The Costain (LSE: COST) share price has fallen over 50% since the end of June. The shares are now cheaper than they were during the global financial crisis more than a decade ago and are down some 70% from the all-time high set in 2017.
In the first half of 2019, the British engineering company was beset by contract delays and cancellations of key projects. On the financial front, revenue was 22% lower than at the same point last year, while operating profit fell by a larger 56%. To make things worse, the CEO of 14 years stepped down and the interim dividend was reduced by 26%.
On the face of it, this is a stock to avoid. But take a closer look, and things are not as bad as they first seem.
Operating profit may have been much lower year-on-year, but this was largely the result of a one-off charge of almost £10m, relating to legacy work that a now defunct subcontractor was liable for. An exceptional cost if ever there was one. Without this, underlying operating profit was only 6.7% lower – hardly a disaster.
The resilience of underlying operating profit in the face of a big reduction in sales, reflects Costain’s move towards higher-margin work. The new CEO has already set out his new strategy to turn the firm into a smart infrastructure solutions company, focusing on that higher-margin consultancy work, and moving away from complex delivery programmes where operating margins are as low as 2%.
Costain is looking to ride the wave of the fourth industrial revolution. For the firm, this means focusing on asset optimisation, smart motorways, connected and autonomous vehicles, hydrogen, and digitisation.
The order book is up to £4.2bn, with £900m of that relating to 2020, providing good visibility for the future. Costain is near the front of the queue to benefit from huge government investment in the UK’s motorway network, rail system, and water industry. Despite the contract delays that have blighted performance in the first half of 2019, its income is reliable, as its traditional work is strategically important — from a customer perspective — and thus not discretionary.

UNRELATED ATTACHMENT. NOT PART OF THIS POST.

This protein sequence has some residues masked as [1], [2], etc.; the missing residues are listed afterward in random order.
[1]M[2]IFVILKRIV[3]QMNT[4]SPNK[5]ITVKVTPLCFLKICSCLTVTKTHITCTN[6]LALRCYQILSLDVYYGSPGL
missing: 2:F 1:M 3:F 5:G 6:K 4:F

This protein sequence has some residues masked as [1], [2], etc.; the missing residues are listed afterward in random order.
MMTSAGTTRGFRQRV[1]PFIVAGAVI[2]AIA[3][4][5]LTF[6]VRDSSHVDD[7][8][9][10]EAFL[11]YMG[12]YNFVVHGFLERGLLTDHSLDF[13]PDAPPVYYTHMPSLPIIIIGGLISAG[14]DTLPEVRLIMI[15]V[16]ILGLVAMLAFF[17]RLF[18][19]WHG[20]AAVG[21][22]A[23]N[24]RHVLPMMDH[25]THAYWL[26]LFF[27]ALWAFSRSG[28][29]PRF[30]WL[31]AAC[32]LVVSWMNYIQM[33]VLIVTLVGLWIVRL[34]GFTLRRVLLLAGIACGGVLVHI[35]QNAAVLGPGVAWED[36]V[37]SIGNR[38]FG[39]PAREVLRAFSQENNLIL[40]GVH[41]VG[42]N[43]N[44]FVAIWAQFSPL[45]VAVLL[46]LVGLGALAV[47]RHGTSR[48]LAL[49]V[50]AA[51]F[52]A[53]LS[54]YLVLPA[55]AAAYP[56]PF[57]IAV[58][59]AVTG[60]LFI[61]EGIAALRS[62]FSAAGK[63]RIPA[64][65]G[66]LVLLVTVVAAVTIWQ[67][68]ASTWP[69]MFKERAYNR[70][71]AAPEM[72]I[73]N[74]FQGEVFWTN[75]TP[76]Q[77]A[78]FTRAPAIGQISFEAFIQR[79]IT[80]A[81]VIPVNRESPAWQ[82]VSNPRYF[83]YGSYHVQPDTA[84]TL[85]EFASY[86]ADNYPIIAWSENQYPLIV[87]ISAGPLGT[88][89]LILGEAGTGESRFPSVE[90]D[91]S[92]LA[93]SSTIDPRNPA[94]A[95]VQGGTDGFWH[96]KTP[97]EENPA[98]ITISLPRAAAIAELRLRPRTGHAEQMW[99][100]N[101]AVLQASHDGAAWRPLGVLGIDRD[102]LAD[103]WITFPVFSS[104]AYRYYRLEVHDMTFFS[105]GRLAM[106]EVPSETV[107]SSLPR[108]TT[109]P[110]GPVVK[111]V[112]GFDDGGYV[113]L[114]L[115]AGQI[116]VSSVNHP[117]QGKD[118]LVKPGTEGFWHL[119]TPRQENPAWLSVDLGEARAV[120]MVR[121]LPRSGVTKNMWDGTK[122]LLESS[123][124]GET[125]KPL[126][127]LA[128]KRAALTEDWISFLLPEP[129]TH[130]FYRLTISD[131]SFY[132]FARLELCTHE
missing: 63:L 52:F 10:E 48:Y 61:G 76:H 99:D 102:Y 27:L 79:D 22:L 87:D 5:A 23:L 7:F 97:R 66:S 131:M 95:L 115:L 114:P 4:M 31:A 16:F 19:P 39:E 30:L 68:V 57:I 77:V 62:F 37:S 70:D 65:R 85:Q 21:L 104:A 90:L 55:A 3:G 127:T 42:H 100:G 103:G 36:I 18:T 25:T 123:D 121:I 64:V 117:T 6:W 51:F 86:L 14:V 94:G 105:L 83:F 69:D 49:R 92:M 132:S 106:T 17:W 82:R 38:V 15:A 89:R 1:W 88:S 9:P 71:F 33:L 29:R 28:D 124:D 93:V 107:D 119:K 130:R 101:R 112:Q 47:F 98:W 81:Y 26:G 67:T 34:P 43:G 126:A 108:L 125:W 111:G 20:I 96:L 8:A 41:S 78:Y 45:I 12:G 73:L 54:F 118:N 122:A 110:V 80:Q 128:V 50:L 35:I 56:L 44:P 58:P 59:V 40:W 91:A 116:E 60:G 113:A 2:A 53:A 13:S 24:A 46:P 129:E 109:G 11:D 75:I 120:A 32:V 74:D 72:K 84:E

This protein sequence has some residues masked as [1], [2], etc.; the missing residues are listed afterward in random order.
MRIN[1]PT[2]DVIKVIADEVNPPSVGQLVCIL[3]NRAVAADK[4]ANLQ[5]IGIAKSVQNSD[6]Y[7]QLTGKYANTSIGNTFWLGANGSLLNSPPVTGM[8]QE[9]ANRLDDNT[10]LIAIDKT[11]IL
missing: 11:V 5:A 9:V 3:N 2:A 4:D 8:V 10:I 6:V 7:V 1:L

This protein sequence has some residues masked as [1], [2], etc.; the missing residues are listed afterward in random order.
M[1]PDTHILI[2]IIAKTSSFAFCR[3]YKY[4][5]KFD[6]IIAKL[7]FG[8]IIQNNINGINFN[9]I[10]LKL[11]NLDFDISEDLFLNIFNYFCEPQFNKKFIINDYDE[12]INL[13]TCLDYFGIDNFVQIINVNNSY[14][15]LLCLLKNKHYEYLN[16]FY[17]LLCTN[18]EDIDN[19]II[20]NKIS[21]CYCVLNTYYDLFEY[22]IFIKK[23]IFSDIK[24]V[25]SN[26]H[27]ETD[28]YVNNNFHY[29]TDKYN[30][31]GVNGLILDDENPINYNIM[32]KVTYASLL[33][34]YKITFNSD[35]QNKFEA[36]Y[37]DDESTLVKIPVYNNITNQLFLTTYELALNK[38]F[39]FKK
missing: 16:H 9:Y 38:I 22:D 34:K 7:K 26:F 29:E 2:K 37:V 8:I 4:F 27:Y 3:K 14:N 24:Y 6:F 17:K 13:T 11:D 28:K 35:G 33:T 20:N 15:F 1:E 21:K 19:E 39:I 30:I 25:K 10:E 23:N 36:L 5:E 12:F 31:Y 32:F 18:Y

Ignoring this year’s performance, the company has enjoyed eight years of underlying profit growth, and a progressive dividend. At the time of writing, the shares trade at a discount to net asset value, at just five times last year’s earnings, and still below 10 times when accounting for an uncharacteristically poor first half.
Even after cutting the interim dividend, the current dividend yield is still 9%. And a cut to the final dividend – in line with the cut to the interim dividend – would leave a yield of 7%. Despite its low margins, Costain gets the most out of its assets, with a highly credible return on capital employed.
There are undoubted risks to short-term performance. There is a new CEO, and a company transformation that brings both strategic and execution risks. Then we have Brexit and a review of HS2, not to mention a huge cash outflow that needs to be stemmed.
But I think the market has overreacted and that downside risks are already fully priced in. At this valuation, I think this stock could be one to watch for the adventurous investor.
Thomas Carr doesn't own shares in Costain Group. The Motley Fool UK has no position in any of the shares mentioned. Views expressed on the companies mentioned in this article are those of the writer and therefore may differ from the official recommendations we make in our subscription services such as Share Advisor, Hidden Winners and Pro. Here at The Motley Fool we believe that considering a diverse range of insights makes us better investors.